Is it considered blackmail if my former employer refuses to release my final pay to me?

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Is it considered blackmail if my former employer refuses to release my final pay to me?

I recently quit my job, and due to unforeseen circumstances I could not make it to my last shift. I had notified a manger about the situation but they failed to notify the general manager. She is now threatening to withhold my final pay, even though I gave a 2 week notice because I did not speak/notify her directly. There is also no contracts, nor anything in the provided employee handbook that stipulates that she can do so. Is it considered blackmail if she is threatening to do so, and what can I do about this situation?

Asked on September 13, 2011 under Employment Labor Law, California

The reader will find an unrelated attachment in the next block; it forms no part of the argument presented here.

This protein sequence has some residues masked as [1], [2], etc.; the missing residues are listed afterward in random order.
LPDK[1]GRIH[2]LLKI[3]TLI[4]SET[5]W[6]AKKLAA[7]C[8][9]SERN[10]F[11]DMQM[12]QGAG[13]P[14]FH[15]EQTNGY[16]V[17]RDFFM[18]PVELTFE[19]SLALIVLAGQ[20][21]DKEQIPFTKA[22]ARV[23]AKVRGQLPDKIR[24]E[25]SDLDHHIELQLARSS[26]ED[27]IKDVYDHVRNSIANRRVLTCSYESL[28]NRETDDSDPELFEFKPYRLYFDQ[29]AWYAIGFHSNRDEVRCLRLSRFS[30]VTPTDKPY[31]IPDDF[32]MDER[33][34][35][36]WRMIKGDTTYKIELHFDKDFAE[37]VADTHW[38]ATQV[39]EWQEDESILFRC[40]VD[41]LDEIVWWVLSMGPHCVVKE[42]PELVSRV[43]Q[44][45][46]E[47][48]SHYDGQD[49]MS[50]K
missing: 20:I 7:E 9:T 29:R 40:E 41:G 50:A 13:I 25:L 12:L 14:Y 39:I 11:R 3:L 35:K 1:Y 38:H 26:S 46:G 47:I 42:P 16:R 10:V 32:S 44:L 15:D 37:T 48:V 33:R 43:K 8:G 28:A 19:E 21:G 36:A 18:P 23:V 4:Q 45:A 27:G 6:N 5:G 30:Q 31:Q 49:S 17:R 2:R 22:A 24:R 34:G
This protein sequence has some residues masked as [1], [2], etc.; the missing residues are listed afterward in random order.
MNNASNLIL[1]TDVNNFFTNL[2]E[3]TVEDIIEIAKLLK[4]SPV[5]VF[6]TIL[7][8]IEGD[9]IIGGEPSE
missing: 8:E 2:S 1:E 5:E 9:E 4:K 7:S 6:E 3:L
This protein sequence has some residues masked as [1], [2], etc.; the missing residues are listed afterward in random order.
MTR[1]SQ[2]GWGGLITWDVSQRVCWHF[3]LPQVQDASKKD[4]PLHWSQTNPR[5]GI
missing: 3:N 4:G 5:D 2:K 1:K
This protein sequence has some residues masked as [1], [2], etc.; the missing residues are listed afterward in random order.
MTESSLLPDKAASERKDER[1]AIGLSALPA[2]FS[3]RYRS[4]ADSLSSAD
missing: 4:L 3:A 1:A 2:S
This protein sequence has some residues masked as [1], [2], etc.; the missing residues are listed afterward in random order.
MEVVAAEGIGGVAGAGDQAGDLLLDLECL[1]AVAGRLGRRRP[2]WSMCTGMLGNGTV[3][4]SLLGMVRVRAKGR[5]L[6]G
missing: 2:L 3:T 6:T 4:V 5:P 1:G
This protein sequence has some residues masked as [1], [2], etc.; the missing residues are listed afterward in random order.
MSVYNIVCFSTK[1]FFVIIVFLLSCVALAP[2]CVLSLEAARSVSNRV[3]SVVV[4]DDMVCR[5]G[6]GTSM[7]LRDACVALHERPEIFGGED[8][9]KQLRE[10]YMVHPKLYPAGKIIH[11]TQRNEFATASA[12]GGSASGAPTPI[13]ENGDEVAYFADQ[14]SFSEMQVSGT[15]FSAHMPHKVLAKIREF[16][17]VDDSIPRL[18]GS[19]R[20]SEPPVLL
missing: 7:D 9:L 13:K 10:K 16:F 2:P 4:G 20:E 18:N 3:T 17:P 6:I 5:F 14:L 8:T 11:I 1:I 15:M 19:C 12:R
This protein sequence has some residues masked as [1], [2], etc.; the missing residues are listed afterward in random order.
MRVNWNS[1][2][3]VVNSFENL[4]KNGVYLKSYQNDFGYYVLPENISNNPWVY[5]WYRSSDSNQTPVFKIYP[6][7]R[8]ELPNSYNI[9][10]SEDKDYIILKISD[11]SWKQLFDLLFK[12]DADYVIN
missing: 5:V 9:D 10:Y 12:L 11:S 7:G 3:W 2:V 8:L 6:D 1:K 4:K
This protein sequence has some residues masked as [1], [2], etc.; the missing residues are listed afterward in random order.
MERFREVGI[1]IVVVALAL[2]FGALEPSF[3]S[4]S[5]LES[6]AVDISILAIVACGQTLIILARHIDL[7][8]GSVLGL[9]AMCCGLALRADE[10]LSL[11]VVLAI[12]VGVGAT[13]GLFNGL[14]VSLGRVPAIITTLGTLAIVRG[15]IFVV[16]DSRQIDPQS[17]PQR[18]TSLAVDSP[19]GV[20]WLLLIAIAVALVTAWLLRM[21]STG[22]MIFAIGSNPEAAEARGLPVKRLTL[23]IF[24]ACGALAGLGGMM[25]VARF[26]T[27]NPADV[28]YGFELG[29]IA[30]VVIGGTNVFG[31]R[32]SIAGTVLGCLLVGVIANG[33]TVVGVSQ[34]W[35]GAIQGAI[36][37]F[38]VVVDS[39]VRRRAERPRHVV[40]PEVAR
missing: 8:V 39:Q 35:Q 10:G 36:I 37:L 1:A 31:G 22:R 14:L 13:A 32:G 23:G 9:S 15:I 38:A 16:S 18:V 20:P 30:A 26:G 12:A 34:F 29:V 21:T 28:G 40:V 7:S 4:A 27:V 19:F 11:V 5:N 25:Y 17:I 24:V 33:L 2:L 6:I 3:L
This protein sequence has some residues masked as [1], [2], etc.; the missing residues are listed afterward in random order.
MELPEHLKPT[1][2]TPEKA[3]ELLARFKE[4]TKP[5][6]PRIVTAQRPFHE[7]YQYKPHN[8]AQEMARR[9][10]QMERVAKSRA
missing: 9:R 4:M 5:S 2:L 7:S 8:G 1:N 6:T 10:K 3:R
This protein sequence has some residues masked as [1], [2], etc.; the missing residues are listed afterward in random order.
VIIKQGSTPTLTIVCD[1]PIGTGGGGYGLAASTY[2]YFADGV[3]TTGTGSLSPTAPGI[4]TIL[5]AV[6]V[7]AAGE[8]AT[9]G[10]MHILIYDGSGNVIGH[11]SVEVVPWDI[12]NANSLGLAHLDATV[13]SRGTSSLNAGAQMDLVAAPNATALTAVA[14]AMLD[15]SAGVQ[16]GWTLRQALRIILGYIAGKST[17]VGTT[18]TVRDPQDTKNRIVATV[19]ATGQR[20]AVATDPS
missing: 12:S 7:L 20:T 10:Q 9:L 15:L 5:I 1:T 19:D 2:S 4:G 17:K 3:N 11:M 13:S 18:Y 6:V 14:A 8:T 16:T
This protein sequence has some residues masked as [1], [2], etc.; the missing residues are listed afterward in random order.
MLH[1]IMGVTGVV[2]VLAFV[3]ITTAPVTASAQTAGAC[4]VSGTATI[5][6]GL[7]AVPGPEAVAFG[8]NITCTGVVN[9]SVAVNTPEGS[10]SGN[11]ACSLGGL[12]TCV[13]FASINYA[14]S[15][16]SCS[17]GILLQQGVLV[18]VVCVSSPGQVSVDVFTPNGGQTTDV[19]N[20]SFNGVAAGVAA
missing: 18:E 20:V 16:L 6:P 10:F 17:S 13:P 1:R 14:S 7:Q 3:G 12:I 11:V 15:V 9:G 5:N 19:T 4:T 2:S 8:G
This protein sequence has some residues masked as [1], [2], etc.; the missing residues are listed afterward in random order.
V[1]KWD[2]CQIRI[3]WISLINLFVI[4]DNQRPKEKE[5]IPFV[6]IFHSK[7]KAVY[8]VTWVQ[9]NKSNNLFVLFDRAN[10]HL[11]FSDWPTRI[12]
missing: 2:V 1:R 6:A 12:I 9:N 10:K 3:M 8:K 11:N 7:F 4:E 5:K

Answers:

SJZ, Member, New York Bar / FreeAdvice Contributing Attorney

Answered 10 years ago | Contributor

It is probably not blackmail or extortion per se, among other reasons because it seems that she is not actually trying to extort anything or any behavior from you--she's just trying to punish you.

However, it is still illegal: an employer has no right to withhold lawfully earned wages for a reason like this (or indeed, for almost any reason; even when the employer has a cause of action against the employee--such as for theft or destruction of property--it generally must pay wages, though it may also sue for the damages). Therefore, you may sue the employer and the supervisor herself for the money or wages which you earned and which they refuse to pay; you may wish to consider a suit in small claims court (representing yourself) to reduce costs. Good luck.


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